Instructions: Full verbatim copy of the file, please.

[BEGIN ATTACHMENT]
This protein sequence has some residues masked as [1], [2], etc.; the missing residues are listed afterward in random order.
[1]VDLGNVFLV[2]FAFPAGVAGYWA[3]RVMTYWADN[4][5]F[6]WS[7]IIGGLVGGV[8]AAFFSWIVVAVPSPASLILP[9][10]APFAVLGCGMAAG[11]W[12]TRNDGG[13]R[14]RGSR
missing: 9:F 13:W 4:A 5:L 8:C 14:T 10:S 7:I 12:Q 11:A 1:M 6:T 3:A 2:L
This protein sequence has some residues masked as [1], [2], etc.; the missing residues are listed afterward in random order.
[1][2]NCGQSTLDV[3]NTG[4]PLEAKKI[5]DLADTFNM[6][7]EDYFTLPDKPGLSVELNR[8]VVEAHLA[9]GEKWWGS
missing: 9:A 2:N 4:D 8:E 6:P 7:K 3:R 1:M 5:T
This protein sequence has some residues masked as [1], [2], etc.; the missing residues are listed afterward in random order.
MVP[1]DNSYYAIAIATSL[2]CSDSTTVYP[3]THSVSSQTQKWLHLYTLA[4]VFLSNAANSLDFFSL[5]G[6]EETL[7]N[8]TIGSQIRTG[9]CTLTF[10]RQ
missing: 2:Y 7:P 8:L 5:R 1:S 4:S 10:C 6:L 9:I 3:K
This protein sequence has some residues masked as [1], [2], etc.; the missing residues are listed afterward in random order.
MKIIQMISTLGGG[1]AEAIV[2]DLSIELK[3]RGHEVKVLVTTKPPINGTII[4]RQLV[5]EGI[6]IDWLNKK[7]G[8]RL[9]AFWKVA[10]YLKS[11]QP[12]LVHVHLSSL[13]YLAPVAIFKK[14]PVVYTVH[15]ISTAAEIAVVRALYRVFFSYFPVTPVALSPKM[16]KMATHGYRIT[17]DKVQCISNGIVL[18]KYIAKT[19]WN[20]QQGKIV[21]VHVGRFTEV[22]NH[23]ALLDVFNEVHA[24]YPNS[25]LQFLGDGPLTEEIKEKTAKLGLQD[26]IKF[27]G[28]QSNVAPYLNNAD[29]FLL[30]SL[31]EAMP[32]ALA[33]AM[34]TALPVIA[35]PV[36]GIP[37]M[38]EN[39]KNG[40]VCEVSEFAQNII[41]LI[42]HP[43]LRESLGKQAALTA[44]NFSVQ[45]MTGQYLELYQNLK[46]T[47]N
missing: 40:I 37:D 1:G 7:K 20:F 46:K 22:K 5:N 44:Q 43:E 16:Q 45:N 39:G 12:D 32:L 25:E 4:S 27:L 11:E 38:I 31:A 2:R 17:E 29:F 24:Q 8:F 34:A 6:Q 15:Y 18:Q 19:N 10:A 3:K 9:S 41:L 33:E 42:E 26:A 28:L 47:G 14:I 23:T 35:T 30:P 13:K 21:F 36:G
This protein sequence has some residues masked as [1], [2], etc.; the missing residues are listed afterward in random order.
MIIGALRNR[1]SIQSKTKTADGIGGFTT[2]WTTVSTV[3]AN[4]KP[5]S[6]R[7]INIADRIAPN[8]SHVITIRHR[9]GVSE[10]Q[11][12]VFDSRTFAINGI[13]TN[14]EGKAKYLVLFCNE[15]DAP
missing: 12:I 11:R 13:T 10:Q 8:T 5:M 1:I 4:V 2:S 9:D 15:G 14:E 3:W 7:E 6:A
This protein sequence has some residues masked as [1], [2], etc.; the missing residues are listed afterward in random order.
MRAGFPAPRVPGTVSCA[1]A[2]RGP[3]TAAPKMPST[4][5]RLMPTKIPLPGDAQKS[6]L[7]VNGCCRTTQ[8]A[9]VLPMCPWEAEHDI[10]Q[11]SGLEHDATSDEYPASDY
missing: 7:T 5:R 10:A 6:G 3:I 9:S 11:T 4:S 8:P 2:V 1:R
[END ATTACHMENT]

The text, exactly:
This protein sequence has some residues masked as [1], [2], etc.; the missing residues are listed afterward in random order.
[1]VDLGNVFLV[2]FAFPAGVAGYWA[3]RVMTYWADN[4][5]F[6]WS[7]IIGGLVGGV[8]AAFFSWIVVAVPSPASLILP[9][10]APFAVLGCGMAAG[11]W[12]TRNDGG[13]R[14]RGSR
missing: 9:F 13:W 4:A 5:L 8:C 14:T 10:S 7:I 12:Q 11:A 1:M 6:T 3:A 2:L
This protein sequence has some residues masked as [1], [2], etc.; the missing residues are listed afterward in random order.
[1][2]NCGQSTLDV[3]NTG[4]PLEAKKI[5]DLADTFNM[6][7]EDYFTLPDKPGLSVELNR[8]VVEAHLA[9]GEKWWGS
missing: 9:A 2:N 4:D 8:E 6:P 7:K 3:R 1:M 5:T
This protein sequence has some residues masked as [1], [2], etc.; the missing residues are listed afterward in random order.
MVP[1]DNSYYAIAIATSL[2]CSDSTTVYP[3]THSVSSQTQKWLHLYTLA[4]VFLSNAANSLDFFSL[5]G[6]EETL[7]N[8]TIGSQIRTG[9]CTLTF[10]RQ
missing: 2:Y 7:P 8:L 5:R 1:S 4:S 10:C 6:L 9:I 3:K
This protein sequence has some residues masked as [1], [2], etc.; the missing residues are listed afterward in random order.
MKIIQMISTLGGG[1]AEAIV[2]DLSIELK[3]RGHEVKVLVTTKPPINGTII[4]RQLV[5]EGI[6]IDWLNKK[7]G[8]RL[9]AFWKVA[10]YLKS[11]QP[12]LVHVHLSSL[13]YLAPVAIFKK[14]PVVYTVH[15]ISTAAEIAVVRALYRVFFSYFPVTPVALSPKM[16]KMATHGYRIT[17]DKVQCISNGIVL[18]KYIAKT[19]WN[20]QQGKIV[21]VHVGRFTEV[22]NH[23]ALLDVFNEVHA[24]YPNS[25]LQFLGDGPLTEEIKEKTAKLGLQD[26]IKF[27]G[28]QSNVAPYLNNAD[29]FLL[30]SL[31]EAMP[32]ALA[33]AM[34]TALPVIA[35]PV[36]GIP[37]M[38]EN[39]KNG[40]VCEVSEFAQNII[41]LI[42]HP[43]LRESLGKQAALTA[44]NFSVQ[45]MTGQYLELYQNLK[46]T[47]N
missing: 40:I 37:D 1:G 7:K 20:F 46:K 22:K 5:N 44:Q 43:E 16:Q 45:N 39:G 12:D 32:L 25:E 4:S 27:L 11:E 38:I 31:A 2:R 17:E 29:F 24:Q 8:F 34:A 6:Q 15:Y 18:Q 19:N 10:A 3:K 9:S 41:L 33:E 42:E 26:A 28:L 47:G 14:I 23:T 35:T 30:P 13:K 21:F 36:G
This protein sequence has some residues masked as [1], [2], etc.; the missing residues are listed afterward in random order.
MIIGALRNR[1]SIQSKTKTADGIGGFTT[2]WTTVSTV[3]AN[4]KP[5]S[6]R[7]INIADRIAPN[8]SHVITIRHR[9]GVSE[10]Q[11][12]VFDSRTFAINGI[13]TN[14]EGKAKYLVLFCNE[15]DAP
missing: 12:I 11:R 13:T 10:Q 8:T 5:M 1:I 4:V 2:S 9:D 15:G 14:E 3:W 7:E 6:A
This protein sequence has some residues masked as [1], [2], etc.; the missing residues are listed afterward in random order.
MRAGFPAPRVPGTVSCA[1]A[2]RGP[3]TAAPKMPST[4][5]RLMPTKIPLPGDAQKS[6]L[7]VNGCCRTTQ[8]A[9]VLPMCPWEAEHDI[10]Q[11]SGLEHDATSDEYPASDY
missing: 7:T 5:R 10:A 6:G 3:I 9:S 11:T 4:S 8:P 2:V 1:R